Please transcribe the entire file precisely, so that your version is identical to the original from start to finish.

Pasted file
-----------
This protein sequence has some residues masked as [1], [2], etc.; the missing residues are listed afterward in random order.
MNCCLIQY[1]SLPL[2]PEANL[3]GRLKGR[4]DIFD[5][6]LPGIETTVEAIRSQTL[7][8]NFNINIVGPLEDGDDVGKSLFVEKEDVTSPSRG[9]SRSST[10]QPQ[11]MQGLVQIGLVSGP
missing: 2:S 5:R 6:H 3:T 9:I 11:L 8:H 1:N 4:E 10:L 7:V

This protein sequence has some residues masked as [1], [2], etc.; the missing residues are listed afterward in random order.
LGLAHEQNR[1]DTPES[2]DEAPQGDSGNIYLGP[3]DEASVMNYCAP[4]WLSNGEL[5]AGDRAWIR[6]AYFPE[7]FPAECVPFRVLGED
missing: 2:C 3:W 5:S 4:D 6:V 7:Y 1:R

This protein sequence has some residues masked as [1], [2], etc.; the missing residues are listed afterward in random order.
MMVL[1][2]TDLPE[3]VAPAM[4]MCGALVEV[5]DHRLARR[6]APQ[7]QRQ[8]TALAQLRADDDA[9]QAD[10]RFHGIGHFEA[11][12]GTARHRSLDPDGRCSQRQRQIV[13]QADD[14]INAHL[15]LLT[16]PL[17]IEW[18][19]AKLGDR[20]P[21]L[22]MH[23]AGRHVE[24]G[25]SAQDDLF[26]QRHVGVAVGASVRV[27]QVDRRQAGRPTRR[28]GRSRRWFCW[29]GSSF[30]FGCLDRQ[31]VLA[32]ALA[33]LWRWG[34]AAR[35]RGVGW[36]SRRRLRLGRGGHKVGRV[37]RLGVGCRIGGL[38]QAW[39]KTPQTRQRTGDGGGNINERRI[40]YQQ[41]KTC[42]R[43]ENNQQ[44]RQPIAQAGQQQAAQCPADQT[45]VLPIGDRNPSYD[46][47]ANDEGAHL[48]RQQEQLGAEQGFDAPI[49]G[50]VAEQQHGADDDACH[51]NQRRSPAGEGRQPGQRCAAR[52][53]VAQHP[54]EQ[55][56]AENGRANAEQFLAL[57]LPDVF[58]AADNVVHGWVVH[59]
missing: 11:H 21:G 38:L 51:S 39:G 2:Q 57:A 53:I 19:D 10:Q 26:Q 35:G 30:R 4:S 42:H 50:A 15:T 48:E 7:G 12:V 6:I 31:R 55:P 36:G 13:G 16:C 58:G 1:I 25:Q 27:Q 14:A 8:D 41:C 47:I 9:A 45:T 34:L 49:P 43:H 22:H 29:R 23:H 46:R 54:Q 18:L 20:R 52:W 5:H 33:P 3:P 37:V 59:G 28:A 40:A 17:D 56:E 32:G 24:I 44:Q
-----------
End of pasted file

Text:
This protein sequence has some residues masked as [1], [2], etc.; the missing residues are listed afterward in random order.
MNCCLIQY[1]SLPL[2]PEANL[3]GRLKGR[4]DIFD[5][6]LPGIETTVEAIRSQTL[7][8]NFNINIVGPLEDGDDVGKSLFVEKEDVTSPSRG[9]SRSST[10]QPQ[11]MQGLVQIGLVSGP
missing: 2:S 5:R 6:H 3:T 9:I 11:L 8:H 1:N 4:E 10:L 7:V

This protein sequence has some residues masked as [1], [2], etc.; the missing residues are listed afterward in random order.
LGLAHEQNR[1]DTPES[2]DEAPQGDSGNIYLGP[3]DEASVMNYCAP[4]WLSNGEL[5]AGDRAWIR[6]AYFPE[7]FPAECVPFRVLGED
missing: 2:C 3:W 5:S 4:D 6:V 7:Y 1:R

This protein sequence has some residues masked as [1], [2], etc.; the missing residues are listed afterward in random order.
MMVL[1][2]TDLPE[3]VAPAM[4]MCGALVEV[5]DHRLARR[6]APQ[7]QRQ[8]TALAQLRADDDA[9]QAD[10]RFHGIGHFEA[11][12]GTARHRSLDPDGRCSQRQRQIV[13]QADD[14]INAHL[15]LLT[16]PL[17]IEW[18][19]AKLGDR[20]P[21]L[22]MH[23]AGRHVE[24]G[25]SAQDDLF[26]QRHVGVAVGASVRV[27]QVDRRQAGRPTRR[28]GRSRRWFCW[29]GSSF[30]FGCLDRQ[31]VLA[32]ALA[33]LWRWG[34]AAR[35]RGVGW[36]SRRRLRLGRGGHKVGRV[37]RLGVGCRIGGL[38]QAW[39]KTPQTRQRTGDGGGNINERRI[40]YQQ[41]KTC[42]R[43]ENNQQ[44]RQPIAQAGQQQAAQCPADQT[45]VLPIGDRNPSYD[46][47]ANDEGAHL[48]RQQEQLGAEQGFDAPI[49]G[50]VAEQQHGADDDACH[51]NQRRSPAGEGRQPGQRCAAR[52][53]VAQHP[54]EQ[55][56]AENGRANAEQFLAL[57]LPDVF[58]AADNVVHGWVVH[59]
missing: 11:H 21:G 38:L 51:S 39:G 2:Q 57:A 53:I 19:D 10:Q 26:Q 35:G 30:R 4:S 42:H 50:A 15:T 48:E 7:G 12:V 6:I 31:R 55:P 36:G 13:G 16:C 58:G 1:I 25:Q 27:Q 14:A 8:D 41:C 47:I 9:A 45:T 34:L 49:P 43:H 22:H 29:R 23:H 46:R 54:Q 18:L 20:R 52:W 5:H 33:P 3:P 37:V 59:G 28:A 40:A 17:D 56:E 32:G 24:I 44:Q